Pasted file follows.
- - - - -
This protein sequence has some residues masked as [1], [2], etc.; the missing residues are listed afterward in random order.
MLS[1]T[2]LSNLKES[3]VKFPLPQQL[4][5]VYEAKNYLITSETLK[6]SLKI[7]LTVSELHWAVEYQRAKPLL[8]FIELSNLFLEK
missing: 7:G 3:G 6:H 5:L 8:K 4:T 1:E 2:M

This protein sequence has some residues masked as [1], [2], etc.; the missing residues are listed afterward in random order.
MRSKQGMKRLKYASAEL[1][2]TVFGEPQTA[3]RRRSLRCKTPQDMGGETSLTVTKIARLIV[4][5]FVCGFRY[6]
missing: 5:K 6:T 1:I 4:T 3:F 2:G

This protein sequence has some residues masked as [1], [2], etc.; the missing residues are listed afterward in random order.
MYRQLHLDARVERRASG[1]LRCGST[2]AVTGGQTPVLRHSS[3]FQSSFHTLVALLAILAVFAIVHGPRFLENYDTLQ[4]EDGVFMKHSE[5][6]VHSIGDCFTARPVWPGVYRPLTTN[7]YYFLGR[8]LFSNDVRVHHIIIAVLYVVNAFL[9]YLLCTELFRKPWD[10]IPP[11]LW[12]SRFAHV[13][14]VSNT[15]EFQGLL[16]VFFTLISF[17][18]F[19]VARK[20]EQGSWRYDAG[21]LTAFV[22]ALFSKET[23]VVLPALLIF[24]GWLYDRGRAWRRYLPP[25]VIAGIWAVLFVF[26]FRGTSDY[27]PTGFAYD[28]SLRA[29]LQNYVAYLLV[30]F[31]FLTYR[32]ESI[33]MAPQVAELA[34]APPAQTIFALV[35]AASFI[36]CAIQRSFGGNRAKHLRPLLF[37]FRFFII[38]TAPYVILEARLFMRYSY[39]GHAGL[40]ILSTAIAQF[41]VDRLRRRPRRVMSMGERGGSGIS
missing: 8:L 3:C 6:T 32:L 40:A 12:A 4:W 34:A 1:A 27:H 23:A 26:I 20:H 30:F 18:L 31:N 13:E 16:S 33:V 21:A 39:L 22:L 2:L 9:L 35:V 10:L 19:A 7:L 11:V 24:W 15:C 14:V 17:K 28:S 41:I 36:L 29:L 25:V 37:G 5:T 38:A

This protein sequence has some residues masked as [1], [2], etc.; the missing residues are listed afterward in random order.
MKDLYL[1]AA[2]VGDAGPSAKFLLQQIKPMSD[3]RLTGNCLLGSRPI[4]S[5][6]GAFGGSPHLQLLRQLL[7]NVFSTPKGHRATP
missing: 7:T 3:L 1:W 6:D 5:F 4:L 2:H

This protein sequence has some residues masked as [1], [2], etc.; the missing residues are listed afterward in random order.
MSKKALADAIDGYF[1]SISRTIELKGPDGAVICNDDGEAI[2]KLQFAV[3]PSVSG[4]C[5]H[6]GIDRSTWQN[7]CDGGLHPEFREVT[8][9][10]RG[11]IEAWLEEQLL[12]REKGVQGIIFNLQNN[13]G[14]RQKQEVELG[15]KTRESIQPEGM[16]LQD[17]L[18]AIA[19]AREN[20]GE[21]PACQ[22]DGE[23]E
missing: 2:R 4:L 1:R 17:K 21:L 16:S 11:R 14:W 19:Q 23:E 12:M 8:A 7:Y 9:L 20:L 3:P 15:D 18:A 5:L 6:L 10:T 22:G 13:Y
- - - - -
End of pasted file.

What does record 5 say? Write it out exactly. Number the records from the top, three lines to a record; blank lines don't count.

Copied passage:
This protein sequence has some residues masked as [1], [2], etc.; the missing residues are listed afterward in random order.
MSKKALADAIDGYF[1]SISRTIELKGPDGAVICNDDGEAI[2]KLQFAV[3]PSVSG[4]C[5]H[6]GIDRSTWQN[7]CDGGLHPEFREVT[8][9][10]RG[11]IEAWLEEQLL[12]REKGVQGIIFNLQNN[13]G[14]RQKQEVELG[15]KTRESIQPEGM[16]LQD[17]L[18]AIA[19]AREN[20]GE[21]PACQ[22]DGE[23]E
missing: 2:R 4:L 1:R 17:K 21:L 16:S 11:R 14:W 19:Q 23:E 12:M 8:A 7:Y 9:L 20:L 3:P 15:D 18:A 5:L 6:L 10:T 22:G 13:Y